Rejecting Haitian Refugees: Haitian Boatpeople in the Early 1990s

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Rejecting Haitian Refugees: Haitian Boatpeople in the Early 1990s

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Title: Rejecting Haitian Refugees: Haitian Boatpeople in the Early 1990s
Author: Joseph, Sarah L.
Advisor: Gerstein, Linda
Department: Haverford College. Dept. of History
Type: Thesis (B.A.)
Running Time: 21077 bytes299281 bytes
Issue Date: 2008
Abstract: The United States government’s reactions and policies against Haitian refugees following Aristide’s overthrow in 1991 were discriminatory, contradictory, politically motivated, and disregarding of human rights. With a history of racism and prejudice towards Haitians, the US allowed forced repatriation, harsh detention, and the denial of temporary protected status to shape its handling of desperate Haitian boatpeople. Yet, with the use of their own political, social, and cultural agency, and their historical concept of unity, the Haitian Diaspora fought vehemently against the cruel injustices of Haitian refugees by the United States government.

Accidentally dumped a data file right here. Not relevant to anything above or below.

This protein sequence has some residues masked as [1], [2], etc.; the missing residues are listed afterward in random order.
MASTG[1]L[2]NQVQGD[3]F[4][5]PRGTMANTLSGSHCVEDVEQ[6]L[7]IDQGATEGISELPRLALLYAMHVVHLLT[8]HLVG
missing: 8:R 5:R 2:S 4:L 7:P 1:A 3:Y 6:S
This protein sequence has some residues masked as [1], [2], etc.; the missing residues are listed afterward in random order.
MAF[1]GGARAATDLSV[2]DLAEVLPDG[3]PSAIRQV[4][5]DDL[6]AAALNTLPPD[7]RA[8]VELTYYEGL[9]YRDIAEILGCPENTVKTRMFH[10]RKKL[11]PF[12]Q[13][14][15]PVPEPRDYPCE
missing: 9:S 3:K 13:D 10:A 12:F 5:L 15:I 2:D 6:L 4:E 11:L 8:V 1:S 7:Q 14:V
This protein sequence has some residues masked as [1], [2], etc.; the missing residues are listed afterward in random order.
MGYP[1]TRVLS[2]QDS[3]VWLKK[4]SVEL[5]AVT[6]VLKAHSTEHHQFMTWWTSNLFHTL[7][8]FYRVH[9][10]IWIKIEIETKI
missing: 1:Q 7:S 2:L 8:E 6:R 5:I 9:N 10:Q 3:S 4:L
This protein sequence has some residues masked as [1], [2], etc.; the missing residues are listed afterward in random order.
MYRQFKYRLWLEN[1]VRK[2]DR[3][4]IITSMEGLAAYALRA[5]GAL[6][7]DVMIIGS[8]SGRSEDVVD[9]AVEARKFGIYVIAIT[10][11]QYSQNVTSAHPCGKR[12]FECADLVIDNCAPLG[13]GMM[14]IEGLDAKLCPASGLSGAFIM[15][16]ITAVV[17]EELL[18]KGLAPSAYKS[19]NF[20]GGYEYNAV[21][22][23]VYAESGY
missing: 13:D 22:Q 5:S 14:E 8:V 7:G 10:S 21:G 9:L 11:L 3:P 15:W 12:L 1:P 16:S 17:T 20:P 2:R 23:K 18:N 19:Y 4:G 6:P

Subject: Refugees -- Haiti
Subject: Refugees -- Government policy -- United States
Subject: Haitians -- United States
Terms of Use: http://creativecommons.org/licenses/by-nc/3.0/us/
Permanent URL: http://hdl.handle.net/10066/1423

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Joseph, Sarah L.. "Rejecting Haitian Refugees: Haitian Boatpeople in the Early 1990s". 2008. Available electronically from http://hdl.handle.net/10066/1423.

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